The SPJ Code of Ethics provides valuable guidelines to journalists for handling sticky issues that inevitably arise.
SPJ’s Ethics Committee has noted in one of its position papers that the Code is regarded as the “gold standard” when it comes to aspirational codes of ethics.
Others have taken note of the Code and have been working on ways to make the Code, and adherence to its precepts, a weapon to be used against you.
How might someone turn the Code on you? Consider the following examples.
It’s almost a cliché for someone or some organization that attracts unwanted attention from a reporter to blame the messenger, i.e. the news media.
It can become a well-executed strategy. Jonathan Bernstein, who runs a “crisis management” business in California, has offered public information officers and public relations people a primer. In 2010, he published an article titled “Fighting Back: The Journalistic Ethics Code.”
In the piece, Bernstein marches through the tenets of the SPJ Code and recommends how to turn those principles on reporters and editors.
He concludes by urging businesses that perceive violations of the Code to “fight back in the court of public opinion,” including the use of non-traditional media as a means to score points. He notes, “How many news outlets would like to see a news headline, prominent blog headline or Tweet with the message, ‘The (name of city) Times refuses to comply with journalistic ethics code’?”
If that fails, he advises, “put all allegations into a civil lawsuit, if there’s any basis for filing one.”
SPJ members would not disagree with Bernstein, who says he is a former reporter, on insisting that journalists follow the Code. One must observe that in his piece, though, he seems far more interested in exploring how to get the upper hand and manage some crisis for a client than in promoting quality journalism.
Office-holders or those seeking election may use a variation on the blame-the-messenger meme.
Herman Cain’s bid for the 2012 Republican presidential nomination did not last long, but he left one dubious legacy: He introduced the SPJ Code of Ethics into presidential politics.
When news organizations started investigating sexual harassment allegations against Cain, he refused to answer questions and directed his chief of staff to send a copy of the “Journalistic Code of Ethics” (i.e., the SPJ Code) to reporters. He apparently overlooked the item that urges reporters to “[d]iligently seek out subjects of news stories to give them the opportunity to respond to allegations of wrongdoing.”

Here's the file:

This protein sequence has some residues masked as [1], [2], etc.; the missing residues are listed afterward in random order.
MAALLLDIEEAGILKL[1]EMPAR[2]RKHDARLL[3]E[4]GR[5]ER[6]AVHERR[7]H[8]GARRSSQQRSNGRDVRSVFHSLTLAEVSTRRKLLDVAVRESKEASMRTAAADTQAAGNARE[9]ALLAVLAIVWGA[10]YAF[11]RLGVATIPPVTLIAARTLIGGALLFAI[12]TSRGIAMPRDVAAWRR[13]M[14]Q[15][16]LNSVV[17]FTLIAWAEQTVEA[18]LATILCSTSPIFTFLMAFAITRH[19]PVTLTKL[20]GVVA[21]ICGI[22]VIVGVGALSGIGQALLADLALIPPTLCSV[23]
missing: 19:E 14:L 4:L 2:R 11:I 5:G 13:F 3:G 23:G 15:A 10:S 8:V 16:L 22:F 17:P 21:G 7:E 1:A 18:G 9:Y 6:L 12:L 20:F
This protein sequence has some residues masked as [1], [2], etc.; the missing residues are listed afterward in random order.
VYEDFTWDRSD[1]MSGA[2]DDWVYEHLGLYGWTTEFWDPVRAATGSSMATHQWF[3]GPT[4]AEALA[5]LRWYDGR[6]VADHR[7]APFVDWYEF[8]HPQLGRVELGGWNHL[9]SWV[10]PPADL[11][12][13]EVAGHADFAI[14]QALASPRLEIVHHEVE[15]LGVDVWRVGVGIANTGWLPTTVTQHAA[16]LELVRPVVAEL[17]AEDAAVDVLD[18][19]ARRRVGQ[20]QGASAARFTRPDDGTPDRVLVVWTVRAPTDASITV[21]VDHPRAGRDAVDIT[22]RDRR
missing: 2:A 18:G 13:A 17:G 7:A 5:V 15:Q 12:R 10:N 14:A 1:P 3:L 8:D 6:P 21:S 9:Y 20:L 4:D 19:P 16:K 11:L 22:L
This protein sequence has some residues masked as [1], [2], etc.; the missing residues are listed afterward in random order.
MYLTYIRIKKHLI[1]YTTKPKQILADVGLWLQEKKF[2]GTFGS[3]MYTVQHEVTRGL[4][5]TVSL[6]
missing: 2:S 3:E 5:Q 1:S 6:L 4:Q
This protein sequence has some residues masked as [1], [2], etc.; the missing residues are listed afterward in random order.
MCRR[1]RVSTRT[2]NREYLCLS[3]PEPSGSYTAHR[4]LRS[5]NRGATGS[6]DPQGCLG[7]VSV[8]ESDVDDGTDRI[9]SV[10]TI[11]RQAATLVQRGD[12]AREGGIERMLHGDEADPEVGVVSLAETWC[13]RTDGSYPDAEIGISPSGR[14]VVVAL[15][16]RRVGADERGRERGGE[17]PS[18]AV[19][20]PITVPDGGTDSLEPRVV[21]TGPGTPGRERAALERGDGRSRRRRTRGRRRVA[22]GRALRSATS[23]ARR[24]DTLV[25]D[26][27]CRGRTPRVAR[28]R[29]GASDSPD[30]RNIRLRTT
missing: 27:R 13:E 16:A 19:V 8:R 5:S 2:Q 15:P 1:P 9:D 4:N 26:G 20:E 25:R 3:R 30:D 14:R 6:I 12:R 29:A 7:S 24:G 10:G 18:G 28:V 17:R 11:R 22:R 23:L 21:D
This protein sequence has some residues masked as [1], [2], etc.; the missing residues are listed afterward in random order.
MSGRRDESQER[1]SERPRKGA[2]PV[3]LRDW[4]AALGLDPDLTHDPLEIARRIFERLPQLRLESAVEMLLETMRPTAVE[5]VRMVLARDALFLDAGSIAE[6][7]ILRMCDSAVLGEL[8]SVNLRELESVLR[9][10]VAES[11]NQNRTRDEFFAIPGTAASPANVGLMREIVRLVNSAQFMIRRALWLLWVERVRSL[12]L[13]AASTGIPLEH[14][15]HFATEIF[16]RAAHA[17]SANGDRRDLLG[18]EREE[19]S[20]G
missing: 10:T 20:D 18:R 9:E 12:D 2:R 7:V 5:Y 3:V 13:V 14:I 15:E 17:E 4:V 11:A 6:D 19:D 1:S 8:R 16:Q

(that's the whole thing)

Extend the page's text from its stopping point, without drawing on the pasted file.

Cain wasn’t the first politician to attempt to turn the conversation on the news media, and he won’t be the last.
A previous Quill Ethics Toolbox (“Code not meant to be rule or law,” January/February 2010) observed that the Code of Ethics is not intended to operate as a set of laws.
In fact, in 2009, the Ethics Committee appended an explicit disclaimer to the Code:
“The code is intended not as a set of ‘rules’ but as a resource for ethical decision-making. It is not — nor can it be under the First Amendment — legally enforceable.”
Lawyers, doctors, accountants and a host of other professionals may be subject to their own ethics codes, and there are agencies across the country established to prosecute violations.
The same does not hold true for journalists. In the past, SPJ has debated whether an enforcement system was warranted, with the final conclusion that any governmental or court actions ultimately would abridge the rights of free speech and the free press. (See these ethics FAQs for more.)
Despite the disclaimer, plaintiffs’ lawyers in defamation cases have sought to use the Code in an effort to prove their claims.
The most recent effort of which I’m aware came in Smyth County, Va., last year. A woman sued the local newspaper for defamation, based on a criminal indictment that was later dismissed.
The plaintiff planned to offer expert testimony about the SPJ Code, but the defense was able to knock out that plan in preliminary motions. The Smyth County News won the case when it went to trial, but an appeal may be on the way.
SPJ members might consider it a backhanded compliment that some of the people we cover think so highly of the Code of Ethics that they want to make it a weapon.
For journalists, though, the best way to combat this potential weapon is to observe the Code of Ethics in the first place. That way, they won’t have anything to lob back at you.
Tagged under: Ethics